Happy New Year
It is a tradition for many to sing “Auld Lang Syne”, a Scottish poem written in 1788 by Robert Burns, with the ringing in of the New Year. The title may be translated literally as “old long since,” or more idiomatically as “long, long ago,” “days gone by,” or “old time’s sake.” Here are the lyrics from the original Scottish version:
Should auld acquaintance be forgot, and never brought to mind?
Should auld acquaintance be forgot, and auld lang syne?
For auld lang syne, my jo, for auld lang syne,
we’ll tak a cup o’ kindness yet, for auld lang syne.
And surely ye’ll be your pint-stowp! And surely I’ll be mine!
And we’ll tak a cup o’ kindness yet, for auld lang syne.
We twa hae run about the braes, and pu’d the gowans fine;
But we’ve wander’d mony a weary foot, sin auld lang syne.
We twa hae paidl’d i’ the burn, frae morning sun till dine;
But seas between us braid hae roar’d sin auld lang syne.
And there’s a hand, my trusty fiere! and gie’s a hand o’ thine!
And we’ll tak a right gude-willy waught, for auld lang syne.
Here is a contemporary translation:
Should old acquaintances be forgotten and never be remembered?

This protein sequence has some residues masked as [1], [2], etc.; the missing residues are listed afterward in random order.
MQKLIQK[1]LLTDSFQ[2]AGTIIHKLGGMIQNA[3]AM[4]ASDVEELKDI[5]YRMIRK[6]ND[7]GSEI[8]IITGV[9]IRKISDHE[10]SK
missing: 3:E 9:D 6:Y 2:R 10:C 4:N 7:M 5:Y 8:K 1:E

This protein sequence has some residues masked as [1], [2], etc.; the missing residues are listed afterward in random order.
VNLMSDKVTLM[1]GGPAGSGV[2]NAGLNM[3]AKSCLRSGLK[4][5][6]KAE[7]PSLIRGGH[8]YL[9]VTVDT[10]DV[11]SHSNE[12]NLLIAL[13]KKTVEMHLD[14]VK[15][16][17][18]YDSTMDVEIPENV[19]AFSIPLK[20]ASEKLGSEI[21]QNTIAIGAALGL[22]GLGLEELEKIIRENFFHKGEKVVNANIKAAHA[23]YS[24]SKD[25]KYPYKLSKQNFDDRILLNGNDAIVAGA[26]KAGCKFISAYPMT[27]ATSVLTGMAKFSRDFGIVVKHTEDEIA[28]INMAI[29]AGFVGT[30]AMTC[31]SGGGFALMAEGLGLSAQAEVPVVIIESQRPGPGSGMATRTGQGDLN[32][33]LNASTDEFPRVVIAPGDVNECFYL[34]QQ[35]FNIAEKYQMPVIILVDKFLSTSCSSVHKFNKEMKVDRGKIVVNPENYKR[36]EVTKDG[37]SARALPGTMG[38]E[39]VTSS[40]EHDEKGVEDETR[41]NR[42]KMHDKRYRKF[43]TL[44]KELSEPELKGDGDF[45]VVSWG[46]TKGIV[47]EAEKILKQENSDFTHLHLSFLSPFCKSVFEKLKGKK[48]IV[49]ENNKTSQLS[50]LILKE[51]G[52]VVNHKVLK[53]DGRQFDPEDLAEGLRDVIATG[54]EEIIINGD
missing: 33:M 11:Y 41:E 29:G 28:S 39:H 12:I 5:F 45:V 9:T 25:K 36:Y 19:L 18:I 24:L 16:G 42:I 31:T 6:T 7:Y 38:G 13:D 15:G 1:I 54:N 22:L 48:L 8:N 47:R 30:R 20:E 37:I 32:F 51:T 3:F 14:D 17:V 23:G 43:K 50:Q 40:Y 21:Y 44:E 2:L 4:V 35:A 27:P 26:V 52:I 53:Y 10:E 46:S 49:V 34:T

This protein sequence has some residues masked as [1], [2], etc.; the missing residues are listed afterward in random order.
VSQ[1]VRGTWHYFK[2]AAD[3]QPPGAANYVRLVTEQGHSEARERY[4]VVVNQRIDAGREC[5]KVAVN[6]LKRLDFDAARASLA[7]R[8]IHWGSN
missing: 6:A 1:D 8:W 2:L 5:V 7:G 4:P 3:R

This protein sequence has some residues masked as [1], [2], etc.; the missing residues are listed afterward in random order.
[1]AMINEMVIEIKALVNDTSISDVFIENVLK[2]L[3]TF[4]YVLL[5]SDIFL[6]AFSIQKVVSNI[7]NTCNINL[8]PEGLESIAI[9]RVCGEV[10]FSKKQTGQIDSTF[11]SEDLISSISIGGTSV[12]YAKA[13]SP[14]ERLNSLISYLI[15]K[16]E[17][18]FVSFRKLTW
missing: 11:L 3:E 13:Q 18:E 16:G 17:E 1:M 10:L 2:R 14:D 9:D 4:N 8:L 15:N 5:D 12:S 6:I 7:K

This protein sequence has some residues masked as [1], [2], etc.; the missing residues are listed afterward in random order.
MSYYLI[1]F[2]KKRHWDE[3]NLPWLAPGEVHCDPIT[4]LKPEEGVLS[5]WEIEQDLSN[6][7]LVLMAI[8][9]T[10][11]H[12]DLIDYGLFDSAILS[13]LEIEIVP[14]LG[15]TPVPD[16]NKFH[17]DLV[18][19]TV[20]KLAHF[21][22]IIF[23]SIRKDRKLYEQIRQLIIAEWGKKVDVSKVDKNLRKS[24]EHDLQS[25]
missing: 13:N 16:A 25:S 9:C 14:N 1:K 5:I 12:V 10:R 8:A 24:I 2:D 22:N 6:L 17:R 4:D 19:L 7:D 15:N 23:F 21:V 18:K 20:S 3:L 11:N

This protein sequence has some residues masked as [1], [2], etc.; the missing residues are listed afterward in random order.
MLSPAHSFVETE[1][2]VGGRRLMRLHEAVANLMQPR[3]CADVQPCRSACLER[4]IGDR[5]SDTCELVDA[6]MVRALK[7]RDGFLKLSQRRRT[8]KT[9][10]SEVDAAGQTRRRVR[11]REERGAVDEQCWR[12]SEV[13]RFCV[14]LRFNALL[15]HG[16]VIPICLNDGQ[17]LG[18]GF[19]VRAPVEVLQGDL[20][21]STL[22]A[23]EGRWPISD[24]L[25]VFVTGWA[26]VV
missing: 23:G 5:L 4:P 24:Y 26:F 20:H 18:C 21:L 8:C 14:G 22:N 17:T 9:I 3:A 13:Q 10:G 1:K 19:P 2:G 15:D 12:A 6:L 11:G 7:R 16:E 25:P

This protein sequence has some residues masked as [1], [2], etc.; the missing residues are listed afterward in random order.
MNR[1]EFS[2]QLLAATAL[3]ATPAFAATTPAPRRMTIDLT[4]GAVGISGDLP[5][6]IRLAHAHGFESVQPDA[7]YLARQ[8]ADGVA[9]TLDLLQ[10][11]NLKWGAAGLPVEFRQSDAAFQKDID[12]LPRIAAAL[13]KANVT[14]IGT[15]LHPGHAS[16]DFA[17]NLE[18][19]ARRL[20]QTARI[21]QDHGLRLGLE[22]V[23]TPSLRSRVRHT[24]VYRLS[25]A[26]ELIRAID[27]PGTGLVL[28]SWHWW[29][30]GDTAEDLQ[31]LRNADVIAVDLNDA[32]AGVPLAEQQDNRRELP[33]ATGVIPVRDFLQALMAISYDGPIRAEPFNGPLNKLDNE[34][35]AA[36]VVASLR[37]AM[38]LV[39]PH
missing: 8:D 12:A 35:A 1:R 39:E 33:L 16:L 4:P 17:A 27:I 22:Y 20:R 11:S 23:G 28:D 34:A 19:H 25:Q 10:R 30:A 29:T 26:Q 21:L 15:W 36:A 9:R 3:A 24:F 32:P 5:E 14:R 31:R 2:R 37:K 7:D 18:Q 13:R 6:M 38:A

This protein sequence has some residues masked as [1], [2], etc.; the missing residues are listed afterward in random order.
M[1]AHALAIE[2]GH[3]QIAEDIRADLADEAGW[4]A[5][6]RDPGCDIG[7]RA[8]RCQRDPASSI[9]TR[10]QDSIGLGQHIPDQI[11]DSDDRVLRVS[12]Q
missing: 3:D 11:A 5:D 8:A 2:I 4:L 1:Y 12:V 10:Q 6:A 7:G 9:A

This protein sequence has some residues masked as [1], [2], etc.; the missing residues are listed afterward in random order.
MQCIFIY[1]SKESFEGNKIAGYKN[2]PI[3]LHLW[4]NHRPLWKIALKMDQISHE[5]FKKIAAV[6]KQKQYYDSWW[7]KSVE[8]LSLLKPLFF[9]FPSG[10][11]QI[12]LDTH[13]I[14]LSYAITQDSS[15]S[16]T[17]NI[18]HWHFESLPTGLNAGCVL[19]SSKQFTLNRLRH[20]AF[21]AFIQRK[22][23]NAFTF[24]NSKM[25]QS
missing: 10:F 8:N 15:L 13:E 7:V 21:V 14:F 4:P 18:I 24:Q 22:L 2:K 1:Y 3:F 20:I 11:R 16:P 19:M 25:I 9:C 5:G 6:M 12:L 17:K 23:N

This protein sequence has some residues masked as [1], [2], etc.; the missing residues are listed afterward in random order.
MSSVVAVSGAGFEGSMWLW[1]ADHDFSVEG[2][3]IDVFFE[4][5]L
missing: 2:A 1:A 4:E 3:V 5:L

Should old acquaintances be forgotten and days long ago.
For days long ago, my dear, for days long ago
We’ll drink a cup of kindness yet for days long ago!
And surely you’ll have your pint tankard and surely I’ll have mine.
And we’ll drink a cup of kindness yet for days long ago.
We two have run about the hills and pulled the daisies fine
But we’ve wandered many a weary mile since the days long ago.
We two have paddled in the stream from morning sun till dinner-time
But the broad seas have roared between us since the days long ago.
And here’s my hand, my trusty friend, and give me your hand too,
And we will take an excellent good-will drink for the days of long ago.
Here’s a contemporary bagpipe version, courtesy of the Red Hot Chili Pipers:
HAPPY NEW YEAR!